Ruby

Thanksgiving is again upon us. I think of it as an American holiday, but while several of its aspects are uniquely American, its roots rest in ancient harvest festivals.

Ancient Egyptians, Chinese, Celts -- all celebrated these festivals. Ancient Greeks celebrated in honor of Demeter, goddess of plant life and farming; Romans honored Ceres, their harvest goddess.

3,000 years ago, the Hebrews celebrated -- and still celebrate -- Sukkot.

Fast forward to 1621, and we have the Pilgrims' three-day festival. Although it was not our first. Popham colony in Maine recorded one 14 years earlier, and in 1618, on Dec. 4, Berkeley's Hundred, in Virginia, gave thanks for the safe arrival of newcomers.

Days of thanksgiving could be for a village or for a larger community. Often they were days of prayer and fasting, not feasting. During the Revolutionary War, the Continental Congress set aside several days to give thanks for victories over the British.

In 1789, President Washington declared Nov. 26 a day of thanksgiving to celebrate the founding of the American government.

We had to wait until 1863, though, to establish a national holiday. This effort began in 1846, when Sarah Josephus Hale, editor of “Goody's Lady's Magazine,” started campaigning to recognize the last Thursday in November as a national holiday.

Promoting it in her magazine and writing thousands of letters, she finally appealed to President Lincoln and Secretary of State William Seward. By this time she was 75 years old, but she finally prevailed.

Being ever-conscious of American enterprise, in 1939 Franklin Roosevelt moved the day to the third Thursday of November. That year November had five Thursdays, which happened twice during his administration, and he bowed to the wishes of American retailers, allowing an extra week for Christmas shopping.

But ultimately Roosevelt stuck with the fourth Thursday, and on Dec. 26, 1941, Congress made it official.

There is no evidence that turkey was served at the Pilgrims' feast. Probably they enjoyed duck, geese, swan, and oysters. The Indians' main crop of corn, mostly ground into meal for cooking, would also have been present. This crop -- shared by the Indians, who taught the colonists how to plant it -- helped secure the colonists' survival.

Other Indian mainstays were squash or pumpkin, beans, wheat, and oats. They taught the colonists how to make medicinal poultices from cranberries, which also became a main source for vitamin C, necessary to ward off scurvy.

The use of these various foods in our modern celebration reflect that early dependence of the colonists on their Indian benefactors. The various fowl they served have been replaced today by our turkeys.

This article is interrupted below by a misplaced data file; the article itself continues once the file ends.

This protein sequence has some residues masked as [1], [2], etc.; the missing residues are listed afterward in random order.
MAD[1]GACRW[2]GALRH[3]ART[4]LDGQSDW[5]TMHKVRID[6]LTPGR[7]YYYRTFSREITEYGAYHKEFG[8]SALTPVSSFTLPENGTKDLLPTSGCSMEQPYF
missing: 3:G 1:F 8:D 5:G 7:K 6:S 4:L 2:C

In a typical year, approximately 46 million birds will be roasted in America. This year, with the pandemic, that number will probably be diminished. The industry has already taken a hit because the summer's Renaissance Fairs were canceled, and they're a big consumer of turkey legs.

Of course, those birds wouldn't have arrived on your table anyway, but their various parts might have.

It might remind us that in 1953, Swanson overestimated the number of frozen turkeys they should order. Left with 260 tons of unsold bird, they came up with an innovative idea: pre-made turkey dinners. By Dec. 1954, they had sold 10 million, and the TV dinner industry was born.

This year, some of us will observe the holiday alone or have scaled-back gatherings, in observance of the Covid-19 recommendations. However you pass the day, it will bring unique memories.

You may watch a very different Macy's Parade tomorrow. The festivities will take place in Herald Square (in front of Macy's flagship store). The number of participants has been reduced by 75%, but will feature twenty entertainers and stars.

This annual tradition started in 1924 and featured live animals from the Central Park Zoo. Of course, it changed substantially in the 90-some years following that, and this year's parade will be unique in its own way.

Meanwhile, in this season of Thanksgiving gatherings, the CDC cautions us to stay home and forego our traditional gathering. Here are a couple of quotes to help keep things in perspective:

Henry David Thoreau--”I am grateful for what I am and have. My thanksgiving is perpetual.”

Willie Nelson--”When I started counting my blessings, my whole world turned around.”

However you celebrate, may your blessings be many, your disappoints few, and your thanks-giving unceasing.

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